Corporate Watchdog Says Major Shift in Philip Morris's Public Relations Is a Response to Public Pressure
Philip Morris's recent acknowledgment that tobacco is harmful and addictive, while a welcome reversal of decades of deception, is a response to public pressure and exposure of internal documents that make it impossible for the corporation to continue to d
``Philip Morris's announcement would be significant if it applied globally, and was accompanied by plans to stop addicting new customers, bear financial responsibility to care for those people who are already addicted, and quit interfering in public policy in the US and around the world. For example, Philip Morris could drop its lawsuit blocking FDA regulation of the tobacco industry, and ad campaigns like the Marlboro Man that appeal to young people,'' says INFACT Executive Director Kathryn Mulvey.
INFACT studies of internal Philip Morris documents show the announcement, accompanied by statements and TV commercials that began airing this week represent a major shift in the corporation's public relations strategy. ``Until now, Philip Morris has maintained a deliberate strategy of distancing its Kraft Foods from its tobacco business, even though the corporation has long leveraged its food business to advance policies favorable to tobacco. This move to promote Kraft alongside the Philip Morris name could backfire, just as it did with RJR Nabisco. It was Nabisco's name that got dragged down by its association with the deadly tobacco industry,'' states Mulvey. INFACT removed Nabisco as a target of its Tobacco Industry Boycott in June of this year after its separation from R.J. Reynolds was complete. Philip Morris's Kraft Foods is now the primary target of INFACT's Boycott.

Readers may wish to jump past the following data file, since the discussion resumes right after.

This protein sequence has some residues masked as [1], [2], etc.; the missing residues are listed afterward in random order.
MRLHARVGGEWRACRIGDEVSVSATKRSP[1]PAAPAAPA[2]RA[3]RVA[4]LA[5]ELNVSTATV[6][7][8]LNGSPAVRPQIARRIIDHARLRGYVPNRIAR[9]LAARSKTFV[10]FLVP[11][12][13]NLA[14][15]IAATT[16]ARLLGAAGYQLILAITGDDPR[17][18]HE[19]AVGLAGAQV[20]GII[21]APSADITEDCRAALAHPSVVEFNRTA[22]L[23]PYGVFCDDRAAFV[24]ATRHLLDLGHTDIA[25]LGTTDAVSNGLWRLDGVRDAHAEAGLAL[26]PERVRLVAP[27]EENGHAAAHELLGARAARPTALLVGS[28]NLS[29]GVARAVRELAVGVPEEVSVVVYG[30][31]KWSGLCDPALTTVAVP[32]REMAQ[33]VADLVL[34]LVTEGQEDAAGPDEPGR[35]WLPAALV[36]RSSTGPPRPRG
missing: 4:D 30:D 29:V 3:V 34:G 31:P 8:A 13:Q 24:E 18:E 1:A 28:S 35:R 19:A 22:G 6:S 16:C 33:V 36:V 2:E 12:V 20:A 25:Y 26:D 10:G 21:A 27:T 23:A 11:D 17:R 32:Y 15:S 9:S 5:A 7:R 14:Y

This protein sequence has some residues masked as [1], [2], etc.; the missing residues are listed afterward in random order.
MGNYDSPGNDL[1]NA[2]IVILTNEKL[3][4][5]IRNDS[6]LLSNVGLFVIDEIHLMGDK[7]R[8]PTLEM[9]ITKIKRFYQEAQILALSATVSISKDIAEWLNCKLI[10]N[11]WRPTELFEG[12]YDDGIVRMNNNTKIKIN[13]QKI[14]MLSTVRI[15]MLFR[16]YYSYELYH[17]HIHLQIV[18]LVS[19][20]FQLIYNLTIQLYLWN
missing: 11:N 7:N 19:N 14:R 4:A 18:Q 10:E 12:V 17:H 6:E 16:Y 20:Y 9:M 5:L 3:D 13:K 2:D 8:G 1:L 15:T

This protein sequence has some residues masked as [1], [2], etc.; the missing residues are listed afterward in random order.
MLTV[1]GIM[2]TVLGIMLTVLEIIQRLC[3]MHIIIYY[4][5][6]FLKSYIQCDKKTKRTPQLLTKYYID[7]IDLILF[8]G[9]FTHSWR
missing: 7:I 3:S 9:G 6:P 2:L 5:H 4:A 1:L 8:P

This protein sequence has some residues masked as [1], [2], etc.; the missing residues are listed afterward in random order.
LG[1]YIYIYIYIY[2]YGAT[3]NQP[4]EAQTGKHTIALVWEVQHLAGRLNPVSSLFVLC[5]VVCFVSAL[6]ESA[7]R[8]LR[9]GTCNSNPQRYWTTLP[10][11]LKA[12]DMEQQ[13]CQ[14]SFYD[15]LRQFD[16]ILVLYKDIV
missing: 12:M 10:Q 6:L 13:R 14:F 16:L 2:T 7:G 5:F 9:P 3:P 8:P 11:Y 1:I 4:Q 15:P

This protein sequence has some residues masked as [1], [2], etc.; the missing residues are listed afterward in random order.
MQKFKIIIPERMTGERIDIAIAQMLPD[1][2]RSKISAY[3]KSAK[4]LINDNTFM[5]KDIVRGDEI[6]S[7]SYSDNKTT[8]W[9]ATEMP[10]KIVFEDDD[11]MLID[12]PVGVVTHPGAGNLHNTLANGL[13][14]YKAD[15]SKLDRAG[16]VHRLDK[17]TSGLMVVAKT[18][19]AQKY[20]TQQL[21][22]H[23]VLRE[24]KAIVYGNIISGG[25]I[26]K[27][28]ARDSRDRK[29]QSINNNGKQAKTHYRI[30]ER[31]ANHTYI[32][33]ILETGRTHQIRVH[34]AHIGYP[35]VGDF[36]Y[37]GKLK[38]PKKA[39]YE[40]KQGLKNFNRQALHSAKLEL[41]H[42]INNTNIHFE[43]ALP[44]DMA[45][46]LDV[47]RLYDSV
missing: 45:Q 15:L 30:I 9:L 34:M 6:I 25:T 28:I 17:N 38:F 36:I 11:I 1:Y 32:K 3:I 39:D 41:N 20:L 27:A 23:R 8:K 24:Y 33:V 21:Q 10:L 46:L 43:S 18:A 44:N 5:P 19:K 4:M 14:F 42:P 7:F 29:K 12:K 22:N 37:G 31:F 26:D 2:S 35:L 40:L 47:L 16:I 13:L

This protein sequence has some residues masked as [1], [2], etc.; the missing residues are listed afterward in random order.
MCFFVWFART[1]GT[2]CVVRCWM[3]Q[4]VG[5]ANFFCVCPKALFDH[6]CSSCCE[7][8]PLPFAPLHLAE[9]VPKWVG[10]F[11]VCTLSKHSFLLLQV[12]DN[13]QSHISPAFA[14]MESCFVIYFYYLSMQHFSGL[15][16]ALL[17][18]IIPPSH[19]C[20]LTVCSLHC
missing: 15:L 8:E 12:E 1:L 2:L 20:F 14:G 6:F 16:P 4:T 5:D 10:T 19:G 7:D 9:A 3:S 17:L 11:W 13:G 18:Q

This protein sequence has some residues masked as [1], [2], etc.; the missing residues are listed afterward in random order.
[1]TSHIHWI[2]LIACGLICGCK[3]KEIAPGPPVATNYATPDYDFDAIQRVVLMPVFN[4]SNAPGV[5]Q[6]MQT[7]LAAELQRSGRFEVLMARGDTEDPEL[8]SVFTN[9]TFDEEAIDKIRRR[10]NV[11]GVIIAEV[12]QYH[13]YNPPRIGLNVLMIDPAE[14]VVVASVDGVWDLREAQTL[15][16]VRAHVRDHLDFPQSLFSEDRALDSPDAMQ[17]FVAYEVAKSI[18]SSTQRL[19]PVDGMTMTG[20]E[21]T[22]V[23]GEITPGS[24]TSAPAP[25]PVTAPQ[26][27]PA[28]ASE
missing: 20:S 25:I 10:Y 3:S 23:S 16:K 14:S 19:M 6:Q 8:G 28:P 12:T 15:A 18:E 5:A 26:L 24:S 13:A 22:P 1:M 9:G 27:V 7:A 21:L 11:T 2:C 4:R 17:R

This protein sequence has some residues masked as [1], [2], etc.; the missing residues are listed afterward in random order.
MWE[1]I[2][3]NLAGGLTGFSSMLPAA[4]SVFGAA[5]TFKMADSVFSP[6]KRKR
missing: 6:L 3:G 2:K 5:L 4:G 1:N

A 1993 Philip Morris document referring to INFACT's Campaign says, ``The bad news is that this has the potential to go beyond the tobacco products and into our other operating divisions . . . namely food and beer products. That's one area where the Philip Morris corporate name has kept many people away from our other companies' products.'' In fact, in 1994 Philip Morris seriously considered spinning off its Kraft Foods division, in part due to the launch of INFACT's Boycott. Momentum of the Kraft Boycott is increasing dramatically, with new institutional endorsers signing on every week, which could also be a factor in Philip Morris's decision to promote the philanthropy of Kraft and Miller. ``The $100 million ad campaign is an increased cost of doing business in order to create good will for Philip Morris,'' says Kathryn Mulvey.
Tim Smith, Executive Director of the Interfaith Center on Corporate Responsibility, says, ``Philip Morris's new $100 million advertising campaign aimed at reconstructing its image is a classic case of a leopard trying to change its spots. Constant repetition of the statement that Philip Morris employees are good people trying to do good things can hardly obscure the fact that Philip Morris's profits depend on promoting cigarettes from the US to China, and hooking people on a lethal product.''
Founded in 1977, INFACT's purpose is to stop life-threatening abuses of transnational corporations and increase their accountability to people around the world. INFACT is known for its successful Nestle and GE Boycotts, and has been targeting the tobacco industry since 1993. For more information about INFACT, you may visit our web site at www.infact.org.